Expert Zone

Straight from the Specialists

The crisis in Iraq and an Afghanistan prognosis

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(Any opinions expressed here are those of the author and not of Thomson Reuters)

The Islamic State of Iraq and the Levant (ISIL) has rampaged through western Iraq. A few thousand kilometres away in Afghanistan, the International Security Assistance Force (ISAF) is withdrawing, with Americans contemplating less than 10,000 troops on ground.

The Iraqi and Afghan landscapes have festering ethnic and sectarian divides in common. In Iraq, the ISIL has crafted one of the best success stories for radical Islamists in recent history. Is a similar manoeuvre on the cards in Afghanistan?

The genesis of the crisis in Iraq has its roots in Prime Minister Nuri al-Maliki’s reluctance in exercising inclusive governance. The Kurds, 17 percent of the population, remained at the periphery – only to become more and more assertive. Further, Maliki never really made the effort required to draw Sunnis, who make up approximately 30 percent of the population, into the fold.

In Afghanistan, ethnic faultlines have proven, historically, more difficult to negotiate than sectarian divides. However, the Afghan parliament has a fair representation of ethnic groups. The army, though dominated by the Pashtuns and Tajiks, is quite representative.

India Markets Weekahead: Wait for post-budget opportunities

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(Any opinions expressed here are those of the author and not of Thomson Reuters)

Markets were fairly volatile last week, reacting to tough measures taken by the Narendra Modi government to get India’s economy back on track amid worries over monsoon rains and the situation in Iraq.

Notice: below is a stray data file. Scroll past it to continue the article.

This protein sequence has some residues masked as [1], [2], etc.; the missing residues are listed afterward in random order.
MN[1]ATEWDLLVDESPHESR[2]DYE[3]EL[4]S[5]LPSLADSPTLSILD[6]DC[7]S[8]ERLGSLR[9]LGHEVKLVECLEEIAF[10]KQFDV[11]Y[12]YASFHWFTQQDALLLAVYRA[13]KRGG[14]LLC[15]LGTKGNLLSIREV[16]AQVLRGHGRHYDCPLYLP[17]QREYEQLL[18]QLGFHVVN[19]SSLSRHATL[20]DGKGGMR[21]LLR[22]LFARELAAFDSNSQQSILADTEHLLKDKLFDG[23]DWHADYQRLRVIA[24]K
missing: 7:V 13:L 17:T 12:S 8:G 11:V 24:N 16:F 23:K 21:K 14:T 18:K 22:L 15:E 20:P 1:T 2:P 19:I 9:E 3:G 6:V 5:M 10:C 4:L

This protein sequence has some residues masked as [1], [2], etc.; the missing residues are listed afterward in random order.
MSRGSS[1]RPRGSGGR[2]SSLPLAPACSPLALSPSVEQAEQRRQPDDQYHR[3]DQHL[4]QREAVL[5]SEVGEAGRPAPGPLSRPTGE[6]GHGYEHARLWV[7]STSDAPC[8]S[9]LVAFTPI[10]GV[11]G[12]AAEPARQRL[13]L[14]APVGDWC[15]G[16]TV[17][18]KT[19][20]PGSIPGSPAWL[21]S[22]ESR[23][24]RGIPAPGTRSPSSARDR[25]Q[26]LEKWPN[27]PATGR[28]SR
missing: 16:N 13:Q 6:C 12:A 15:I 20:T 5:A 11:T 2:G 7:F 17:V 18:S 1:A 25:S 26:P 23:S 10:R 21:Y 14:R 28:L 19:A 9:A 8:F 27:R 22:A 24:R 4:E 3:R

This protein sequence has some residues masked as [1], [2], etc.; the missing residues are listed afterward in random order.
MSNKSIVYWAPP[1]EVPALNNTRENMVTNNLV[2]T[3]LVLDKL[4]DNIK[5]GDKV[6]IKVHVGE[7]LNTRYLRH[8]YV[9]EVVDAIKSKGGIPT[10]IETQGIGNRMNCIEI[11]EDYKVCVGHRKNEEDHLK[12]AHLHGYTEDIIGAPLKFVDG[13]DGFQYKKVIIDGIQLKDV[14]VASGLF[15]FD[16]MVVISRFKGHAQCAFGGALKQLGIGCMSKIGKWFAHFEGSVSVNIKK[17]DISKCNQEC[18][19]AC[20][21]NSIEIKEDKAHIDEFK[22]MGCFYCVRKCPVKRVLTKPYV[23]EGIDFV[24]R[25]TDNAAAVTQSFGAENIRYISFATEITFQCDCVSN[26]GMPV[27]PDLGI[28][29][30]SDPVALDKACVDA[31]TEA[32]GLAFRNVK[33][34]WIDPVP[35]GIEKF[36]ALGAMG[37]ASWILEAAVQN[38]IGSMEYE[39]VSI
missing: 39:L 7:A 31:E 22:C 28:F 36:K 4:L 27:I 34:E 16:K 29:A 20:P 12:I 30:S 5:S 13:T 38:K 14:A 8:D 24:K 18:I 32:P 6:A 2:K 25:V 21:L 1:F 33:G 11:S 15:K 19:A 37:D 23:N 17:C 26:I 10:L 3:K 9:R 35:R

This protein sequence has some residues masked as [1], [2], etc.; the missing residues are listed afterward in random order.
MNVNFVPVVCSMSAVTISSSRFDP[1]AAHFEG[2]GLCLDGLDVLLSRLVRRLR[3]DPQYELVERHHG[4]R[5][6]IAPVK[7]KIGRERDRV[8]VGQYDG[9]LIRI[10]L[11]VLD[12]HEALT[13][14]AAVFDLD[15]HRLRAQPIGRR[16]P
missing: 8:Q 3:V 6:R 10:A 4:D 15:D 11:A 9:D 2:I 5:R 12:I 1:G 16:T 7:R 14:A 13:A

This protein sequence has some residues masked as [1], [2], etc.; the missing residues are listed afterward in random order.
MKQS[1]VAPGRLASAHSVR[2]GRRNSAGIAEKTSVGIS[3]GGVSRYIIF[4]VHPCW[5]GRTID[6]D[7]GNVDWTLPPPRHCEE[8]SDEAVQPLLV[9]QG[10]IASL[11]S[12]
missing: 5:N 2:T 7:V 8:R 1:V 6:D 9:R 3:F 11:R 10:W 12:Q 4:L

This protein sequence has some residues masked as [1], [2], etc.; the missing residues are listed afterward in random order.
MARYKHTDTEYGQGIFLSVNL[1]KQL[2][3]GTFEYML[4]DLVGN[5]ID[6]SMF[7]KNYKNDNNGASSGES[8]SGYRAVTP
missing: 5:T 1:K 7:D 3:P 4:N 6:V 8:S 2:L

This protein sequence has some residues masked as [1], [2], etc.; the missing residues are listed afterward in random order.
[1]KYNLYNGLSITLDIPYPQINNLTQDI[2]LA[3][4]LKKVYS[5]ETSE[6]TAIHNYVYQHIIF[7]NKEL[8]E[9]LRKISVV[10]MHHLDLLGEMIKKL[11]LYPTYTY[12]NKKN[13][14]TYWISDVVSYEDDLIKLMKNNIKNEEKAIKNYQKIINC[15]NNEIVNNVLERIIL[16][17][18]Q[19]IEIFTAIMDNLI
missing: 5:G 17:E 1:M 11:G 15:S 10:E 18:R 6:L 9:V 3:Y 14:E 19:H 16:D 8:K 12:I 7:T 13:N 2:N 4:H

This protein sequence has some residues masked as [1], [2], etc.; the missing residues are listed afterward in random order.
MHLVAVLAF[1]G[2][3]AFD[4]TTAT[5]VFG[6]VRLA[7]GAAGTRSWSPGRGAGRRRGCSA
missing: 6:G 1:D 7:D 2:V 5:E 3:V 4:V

cfcd208495d565ef66e7dff9f98764da.jpgLong-term investors hailed the hike in railway freight and passenger fares as a step in the right direction to bring down indirect subsidies. However, the government rolled back the hikes on suburban fares to a large extent due to political considerations.

Monsoon rains have started on a weak note but if the rains pick up in July and the El Nino effect is tempered, it would have a direct impact on inflation and interest rates.

Higher tax revenue from higher growth

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(Any opinions expressed here are those of the author and not of Thomson Reuters)

The 2013-14 budget got completely out of hand because of a whopping shortfall in tax revenue. Development outlays had to be drastically cut to manage the fiscal deficit.

The key to the budget is revenue. The ratio of gross tax revenue to GDP reached a high of 11.9 percent when GDP growth was at its peak of more than 9 percent in 2007-08. Since then, both declined and the ratio has been in the narrow range of 10-10.7 percent. GDP growth is a painless way of raising revenue.

Currencies and the collapse of globalisation

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(Any opinions expressed here are those of the author and not of Thomson Reuters)

We live in stirring times. The president of the European Central Bank, Mario Draghi, crossed the monetary policy Rubicon and cut one of the euro area’s key interest rates into negative territory. This is dramatic stuff, as even the most economically oblivious are likely to recognise that negative interest rates are a radical policy.A picture illustration of Euro banknotes and coins taken in central Bosnian town of Zenica

At the same time, the United States Federal Reserve is gracefully gliding out of its quantitative policy position – and by October that money printing process is likely to be effectively at an end. The question from most investors is therefore “what next for U.S. monetary policy?”.

Nehru’s last stand?

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(This piece comes from Project Syndicate. The opinions expressed are the author’s own)

The victory of the Bharatiya Janata Party and its leader, Narendra Modi, in India’s general election last month has raised a crucial question about the country’s future. With the BJP sweeping to power on a platform of aggressive nationalism and business-friendly corporatism, has the socioeconomic consensus dating to India’s first prime minister, the democratic socialist Jawaharlal Nehru, come to an end?